Stop Loss Order vs Stop Limit Order – What Is It?

Cole Turner


A stop loss order and a stop limit order are two tools that can be used by an investor to get into and out of the market at times when an investor may not be able to place an order manually.


By using these orders, an investor is telling his broker that he does not want to buy or sell the stock at the current market price but that he wants to buy or sell the stock when the stock price moves in a certain direction. From this article, investors will gain a basic understanding of a stop loss and stop limit order.

Stop Loss

There are two types of stop loss orders: sell-stop orders and buy-stop orders.

A sell-stop order protects against long positions in a stock by triggering a market sell order if the stock price decreases below a certain level. The idea behind this order is that, if the price decreases to a certain level, then it may continue to decrease much farther. So by implementing a sell-stop order, the loss is capped by selling at that initial certain level.


For example, assume an investor owns 500 shares of stock XYZ. He purchased the stock at $50 per share. Assume the stock is now trading at $60. The investor executes a sell-stop order at $55. If the stock drops below $55, then the sell-stop order will be triggered. This means that the shares of XYZ will be sold automatically at a price very close to $55. It may be $54.50, $54.70, or wherever the market price is.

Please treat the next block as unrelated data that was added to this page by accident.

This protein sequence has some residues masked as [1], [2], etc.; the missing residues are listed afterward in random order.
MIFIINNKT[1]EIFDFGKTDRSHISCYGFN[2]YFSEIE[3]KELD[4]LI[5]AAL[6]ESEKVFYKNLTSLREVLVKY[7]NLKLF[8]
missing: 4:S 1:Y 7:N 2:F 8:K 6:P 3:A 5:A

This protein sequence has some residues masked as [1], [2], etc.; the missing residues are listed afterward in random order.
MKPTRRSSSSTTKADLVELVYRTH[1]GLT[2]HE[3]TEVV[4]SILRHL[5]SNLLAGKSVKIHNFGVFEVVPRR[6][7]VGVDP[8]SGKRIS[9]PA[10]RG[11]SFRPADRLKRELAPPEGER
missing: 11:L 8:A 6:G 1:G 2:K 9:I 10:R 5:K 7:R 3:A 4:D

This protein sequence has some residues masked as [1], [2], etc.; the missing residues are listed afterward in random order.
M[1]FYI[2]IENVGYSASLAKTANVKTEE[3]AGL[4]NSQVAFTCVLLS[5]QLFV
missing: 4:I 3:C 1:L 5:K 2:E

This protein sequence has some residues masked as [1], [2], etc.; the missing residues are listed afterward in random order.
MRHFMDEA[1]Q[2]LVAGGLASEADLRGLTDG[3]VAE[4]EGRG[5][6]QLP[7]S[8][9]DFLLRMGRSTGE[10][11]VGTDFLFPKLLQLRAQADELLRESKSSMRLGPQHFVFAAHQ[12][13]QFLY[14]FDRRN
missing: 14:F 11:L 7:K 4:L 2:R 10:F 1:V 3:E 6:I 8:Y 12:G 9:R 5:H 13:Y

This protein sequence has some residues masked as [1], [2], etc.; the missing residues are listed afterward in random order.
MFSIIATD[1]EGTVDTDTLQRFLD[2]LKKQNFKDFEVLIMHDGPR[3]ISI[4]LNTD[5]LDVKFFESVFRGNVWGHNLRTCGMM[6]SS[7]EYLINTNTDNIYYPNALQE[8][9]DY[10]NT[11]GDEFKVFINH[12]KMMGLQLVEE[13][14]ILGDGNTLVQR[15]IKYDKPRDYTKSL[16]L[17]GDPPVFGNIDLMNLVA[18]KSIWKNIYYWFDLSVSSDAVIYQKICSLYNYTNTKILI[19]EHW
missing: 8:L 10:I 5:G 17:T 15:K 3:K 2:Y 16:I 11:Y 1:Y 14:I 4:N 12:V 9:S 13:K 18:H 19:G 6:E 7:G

A buy-stop order is essentially the same thing as a sell-stop order. The difference is that a buy-stop order triggers a market buy order if the stock price rises above a certain level.

For example, assume an investor owns 500 shares of XYZ. He purchased the stock at $50 per share. The investor executes a buy-stop order at $55. If the stock rises to $55, then the buy-stop order will be triggered. This means that the shares of XYZ will be automatically bought at a price very close to $55. It may be $55.40, $55.90, or wherever the market price is.

Stop Limit

A stop limit order is set over a timeframe and requires two price points. The first price point is the stop price, which is used to convert the order to a sell order. The second price point is the limit price.


Instead of the order being executed at the stop price, the sell order becomes a limit order. A limit order can only be executed when the stock’s price is at the limit price or at a price more favorable than the limit price.

For example, assume that stock XYZ is trading at $50 per share. The investor executes a stop limit order to buy with a stop price at $55 and a limit price at $57. If XYZ moves to $55, then the order is activated and is turned to a limit order. If the order can be filled between $55 and $57, which is the limit price, then the order will be executed and shares of XYZ will be bought. If the stock rises above $57, then the order will not be executed.


Stop loss and stop limit orders provide ways for investors to enter and exit the market without being fully present.

Stop loss orders guarantee that a trade will be executed but cannot guarantee the exact price of that trade. Stop limit orders guarantee an exact price for a trade but cannot guarantee that the trade will be executed.

Both orders are important to understand as they provide protection to investors in long and short positions.

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